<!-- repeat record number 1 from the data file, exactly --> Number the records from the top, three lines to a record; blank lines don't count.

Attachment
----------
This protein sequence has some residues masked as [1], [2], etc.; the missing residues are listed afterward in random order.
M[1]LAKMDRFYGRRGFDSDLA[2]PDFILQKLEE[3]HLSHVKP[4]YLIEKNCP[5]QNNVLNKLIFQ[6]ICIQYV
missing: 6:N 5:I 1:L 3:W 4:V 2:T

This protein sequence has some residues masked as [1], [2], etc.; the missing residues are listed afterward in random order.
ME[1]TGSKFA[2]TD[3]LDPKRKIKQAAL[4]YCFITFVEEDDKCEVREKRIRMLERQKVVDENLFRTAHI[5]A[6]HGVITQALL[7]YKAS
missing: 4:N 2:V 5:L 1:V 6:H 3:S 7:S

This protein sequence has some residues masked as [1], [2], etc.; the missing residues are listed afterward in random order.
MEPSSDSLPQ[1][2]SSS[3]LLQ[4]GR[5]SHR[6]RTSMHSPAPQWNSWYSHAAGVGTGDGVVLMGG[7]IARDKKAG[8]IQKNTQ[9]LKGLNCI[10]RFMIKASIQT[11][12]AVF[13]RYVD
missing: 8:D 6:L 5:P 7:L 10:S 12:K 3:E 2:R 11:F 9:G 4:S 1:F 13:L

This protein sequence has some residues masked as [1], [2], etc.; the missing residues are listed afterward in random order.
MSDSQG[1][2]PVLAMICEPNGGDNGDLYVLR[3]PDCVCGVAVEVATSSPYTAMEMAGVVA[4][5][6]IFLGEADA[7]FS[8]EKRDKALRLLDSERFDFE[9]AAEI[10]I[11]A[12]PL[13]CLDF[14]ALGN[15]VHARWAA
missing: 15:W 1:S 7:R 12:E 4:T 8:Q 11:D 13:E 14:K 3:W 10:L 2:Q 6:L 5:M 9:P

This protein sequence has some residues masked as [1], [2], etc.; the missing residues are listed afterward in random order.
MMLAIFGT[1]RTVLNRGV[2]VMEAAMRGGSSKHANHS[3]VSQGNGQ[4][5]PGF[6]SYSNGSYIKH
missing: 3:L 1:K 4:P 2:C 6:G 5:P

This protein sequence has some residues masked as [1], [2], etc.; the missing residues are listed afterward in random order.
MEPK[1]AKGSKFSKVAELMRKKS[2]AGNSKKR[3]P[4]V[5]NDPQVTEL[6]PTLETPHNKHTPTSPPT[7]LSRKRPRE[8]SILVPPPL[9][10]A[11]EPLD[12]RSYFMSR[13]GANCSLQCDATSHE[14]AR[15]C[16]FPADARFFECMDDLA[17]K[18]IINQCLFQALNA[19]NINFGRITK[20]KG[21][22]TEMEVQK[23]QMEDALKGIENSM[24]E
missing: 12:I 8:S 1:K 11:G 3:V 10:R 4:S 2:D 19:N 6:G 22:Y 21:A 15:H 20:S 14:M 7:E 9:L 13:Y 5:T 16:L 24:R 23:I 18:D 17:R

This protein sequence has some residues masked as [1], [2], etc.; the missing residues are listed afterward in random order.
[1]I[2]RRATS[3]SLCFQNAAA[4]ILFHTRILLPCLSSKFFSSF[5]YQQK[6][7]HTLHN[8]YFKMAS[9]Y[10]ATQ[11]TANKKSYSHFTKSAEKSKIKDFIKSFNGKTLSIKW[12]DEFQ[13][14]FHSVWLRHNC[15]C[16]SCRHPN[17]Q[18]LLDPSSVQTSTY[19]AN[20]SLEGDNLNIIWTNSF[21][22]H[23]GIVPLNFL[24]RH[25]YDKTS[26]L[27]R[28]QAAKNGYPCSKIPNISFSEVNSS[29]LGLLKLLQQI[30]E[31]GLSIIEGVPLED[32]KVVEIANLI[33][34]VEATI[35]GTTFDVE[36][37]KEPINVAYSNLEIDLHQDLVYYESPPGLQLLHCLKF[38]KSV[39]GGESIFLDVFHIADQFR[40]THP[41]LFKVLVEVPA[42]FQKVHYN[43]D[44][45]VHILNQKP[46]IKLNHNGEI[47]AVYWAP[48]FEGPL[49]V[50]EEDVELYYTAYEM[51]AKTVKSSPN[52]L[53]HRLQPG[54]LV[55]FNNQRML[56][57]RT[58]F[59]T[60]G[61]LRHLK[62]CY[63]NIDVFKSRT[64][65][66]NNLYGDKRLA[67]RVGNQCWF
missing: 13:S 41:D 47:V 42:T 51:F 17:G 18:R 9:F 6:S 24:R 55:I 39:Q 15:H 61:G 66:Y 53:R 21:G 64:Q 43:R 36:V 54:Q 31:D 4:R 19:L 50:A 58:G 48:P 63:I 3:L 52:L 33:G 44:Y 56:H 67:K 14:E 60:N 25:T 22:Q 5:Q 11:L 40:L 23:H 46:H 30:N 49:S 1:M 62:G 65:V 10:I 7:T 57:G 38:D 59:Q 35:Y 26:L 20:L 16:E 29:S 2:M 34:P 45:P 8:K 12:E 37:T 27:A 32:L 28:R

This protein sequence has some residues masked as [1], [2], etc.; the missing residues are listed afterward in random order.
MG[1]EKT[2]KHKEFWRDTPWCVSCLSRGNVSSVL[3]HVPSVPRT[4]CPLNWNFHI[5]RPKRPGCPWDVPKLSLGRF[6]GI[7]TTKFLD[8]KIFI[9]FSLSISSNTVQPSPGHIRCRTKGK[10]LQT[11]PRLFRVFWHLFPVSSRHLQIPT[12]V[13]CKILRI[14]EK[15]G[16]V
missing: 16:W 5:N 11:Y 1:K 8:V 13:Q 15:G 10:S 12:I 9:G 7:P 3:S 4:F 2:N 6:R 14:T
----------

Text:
This protein sequence has some residues masked as [1], [2], etc.; the missing residues are listed afterward in random order.
M[1]LAKMDRFYGRRGFDSDLA[2]PDFILQKLEE[3]HLSHVKP[4]YLIEKNCP[5]QNNVLNKLIFQ[6]ICIQYV
missing: 6:N 5:I 1:L 3:W 4:V 2:T